Erased (originally 僕だけがいない街1) is a story of a man who falls back in time to his childhood and realizes he has a chance to save his middle-school friends from a serial killer who preys on lonely children.
Heck of a conceit, right? Don’t worry, that’s only a spoiler for the first episode.
The anime presents itself as a thriller and mystery, but it’s soon taken over by awkward but touching interactions as Satoru, the main character, tries to save his classmates by being a better friend. We learn that some of these lonely children have actually had really terrible lives, and it was very poignant to watch them change for the better. At least for me.
Unfortunately, the show just isn’t structured very well. I have a litany of complaints below for the heck of it, but the upshot is that I feel like writing off everything that wasn’t the “improve the lives of lonely children” parts. The premise and worldbuilding was just flawed in ways that made me unable to look for any deeper meaning, and it meant that I didn’t end up caring as much about the high-level story arc.
My go-to reference for this kind of time-travel story is the movie Frequency, but I haven’t seen Frequency in a while, so maybe it’s not as good as I remember. Still, one thing that makes Frequency work well is that when something changes in the “past”, we pretty quickly see its effects in the “present”. That wasn’t true for Erased, and while that’s reasonable it just fed into the not-caring about the present day. It was clear that what happens in the present is not an acceptable state of affairs, so the only interesting action with uncertain outcomes is what happens in the past.
Still, like Madoka, Erased is only a season, and I certainly don’t feel like I wasted my time! (No pun intended.) The show really did a good job making the sentimental moments feel appropriately bittersweet. I’ve also heard the live-action series is good (possibly better?), and there was also a movie, and of course it was originally a manga. So you could also consider picking up one of those instead. And on the flip side, if you liked Erased and can also handle more violent and gory stuff, you’d probably like Higurashi: When They Cry.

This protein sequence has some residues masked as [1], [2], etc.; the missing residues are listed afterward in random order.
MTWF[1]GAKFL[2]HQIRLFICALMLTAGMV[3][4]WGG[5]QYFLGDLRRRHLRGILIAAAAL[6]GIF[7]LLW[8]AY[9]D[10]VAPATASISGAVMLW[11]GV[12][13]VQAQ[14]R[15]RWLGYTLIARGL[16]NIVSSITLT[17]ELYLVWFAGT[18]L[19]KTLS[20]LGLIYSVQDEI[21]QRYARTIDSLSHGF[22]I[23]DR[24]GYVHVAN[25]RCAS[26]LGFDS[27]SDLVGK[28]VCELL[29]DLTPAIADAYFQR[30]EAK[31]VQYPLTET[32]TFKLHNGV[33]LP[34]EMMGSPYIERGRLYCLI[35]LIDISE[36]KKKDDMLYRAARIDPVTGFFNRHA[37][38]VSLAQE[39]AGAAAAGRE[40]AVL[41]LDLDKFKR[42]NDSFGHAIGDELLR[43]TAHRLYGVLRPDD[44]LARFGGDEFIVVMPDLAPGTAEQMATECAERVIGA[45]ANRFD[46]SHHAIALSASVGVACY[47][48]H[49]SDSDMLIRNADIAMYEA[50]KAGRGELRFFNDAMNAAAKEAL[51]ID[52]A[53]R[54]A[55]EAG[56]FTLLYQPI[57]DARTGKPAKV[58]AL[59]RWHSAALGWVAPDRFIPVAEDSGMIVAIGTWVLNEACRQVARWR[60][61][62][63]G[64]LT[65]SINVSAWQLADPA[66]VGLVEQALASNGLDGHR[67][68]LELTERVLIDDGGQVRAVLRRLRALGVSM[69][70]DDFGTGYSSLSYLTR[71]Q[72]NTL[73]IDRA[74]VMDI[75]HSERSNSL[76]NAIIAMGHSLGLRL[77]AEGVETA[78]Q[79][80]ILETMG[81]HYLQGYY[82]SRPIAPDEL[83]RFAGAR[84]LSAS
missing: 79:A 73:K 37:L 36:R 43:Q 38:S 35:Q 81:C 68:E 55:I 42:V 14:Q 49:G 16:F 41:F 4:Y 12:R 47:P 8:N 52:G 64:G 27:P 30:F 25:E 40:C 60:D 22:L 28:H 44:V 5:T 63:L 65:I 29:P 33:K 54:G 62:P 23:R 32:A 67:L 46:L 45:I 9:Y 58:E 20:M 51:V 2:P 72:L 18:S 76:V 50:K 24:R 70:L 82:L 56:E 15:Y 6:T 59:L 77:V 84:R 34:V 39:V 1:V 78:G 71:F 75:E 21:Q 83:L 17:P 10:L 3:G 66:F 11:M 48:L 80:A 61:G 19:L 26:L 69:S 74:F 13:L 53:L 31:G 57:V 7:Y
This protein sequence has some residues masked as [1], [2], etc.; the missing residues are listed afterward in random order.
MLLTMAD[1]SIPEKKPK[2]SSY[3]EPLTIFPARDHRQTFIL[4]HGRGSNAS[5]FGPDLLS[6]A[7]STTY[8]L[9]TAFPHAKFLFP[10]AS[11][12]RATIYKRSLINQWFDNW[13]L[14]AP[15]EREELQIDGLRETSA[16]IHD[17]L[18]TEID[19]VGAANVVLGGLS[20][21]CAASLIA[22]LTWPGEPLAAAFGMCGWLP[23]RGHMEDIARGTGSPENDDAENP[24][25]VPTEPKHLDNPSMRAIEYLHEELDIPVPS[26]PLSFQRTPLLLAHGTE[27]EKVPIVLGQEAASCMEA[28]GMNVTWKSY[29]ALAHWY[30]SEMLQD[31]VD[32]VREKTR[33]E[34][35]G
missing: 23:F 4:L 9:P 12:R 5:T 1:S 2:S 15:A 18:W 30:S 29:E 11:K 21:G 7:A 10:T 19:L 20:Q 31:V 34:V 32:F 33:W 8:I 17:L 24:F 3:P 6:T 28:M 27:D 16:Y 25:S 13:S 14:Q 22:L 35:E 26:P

Erased is available on Hulu.
Okay, spoiler section. Let’s start with “Revival”. My guess is that this gets expanded upon more in the manga, but it served basically no purpose in the anime. It’s clear that Satoru’s 18-year Revival is something new, so not bothering to make up a term for it would have been fine. He could still have a sixth sense for knowing how to save people, if they wanted to keep that trait.
Saving people. I completely forgot that Hiromi was one of the victims in the first few episodes because they were so focused on Kayo. Because Satoru was so focused on Kayo, even in Episode 1. In retrospect, isn’t that weird? Yeah, maybe he was the last one to see Kayo alive, but Hiromi was actually in his group of friends.
Friends. It was kind of a big thing in Episode 1 that Satoru didn’t have any friends, and so he remembered hanging out with the older Yuuki instead. But then he did have friends from the point that we see him, and only hung out with Yuuki once or twice. Despite growing up to be a loner. (But okay, he was an outsider originally, before the reset. I just expected to see more Yuuki.)
Yuuki. The stutter was interesting. I wonder if it was supposed to make us think it was more or less likely that he was the killer, since they didn’t compelety eliminate the possibility. But it was pretty unlikely.
Yashiro. I wanted to say “CALLED IT” when the official reveal came, but honestly there was nothing to call, because there were no other adult male characters. That’s not something Satoru can know from within the story, but it was almost painfully obvious from outside. (Although I did get to like him at the same time, which might have been more what they were going for, and I appreciated that they actually made Kenya a little suspicious.) I think I actually suspected him even before it was obvious there were no other adult male characters, though. Maybe it’s the name. *cough*Higurashi*cough*
I’m not sure I exactly understood the whole hamster thing. It sounds like there was more going on in the manga.
Airi. I liked her, but I think that was just a generic penchant for spunky female characters. It was weird that Satoru started off considering her annoying and then immediately had to change his opinion. But as I said above, the way the show was set up made it feel like the present wasn’t important, even though Airi did a lot for Satoru, and even had her own backstory. Maybe it’s a little too clever, but I would have been happier if Airi had been the sister or cousin of Kumi (the girl who needed the operation) rather than just popping up randomly by the end. I did enjoy her third-person speech pattern, though, which is a Japanese-ism that comes off (non-derogatorily) as a bit girly to me.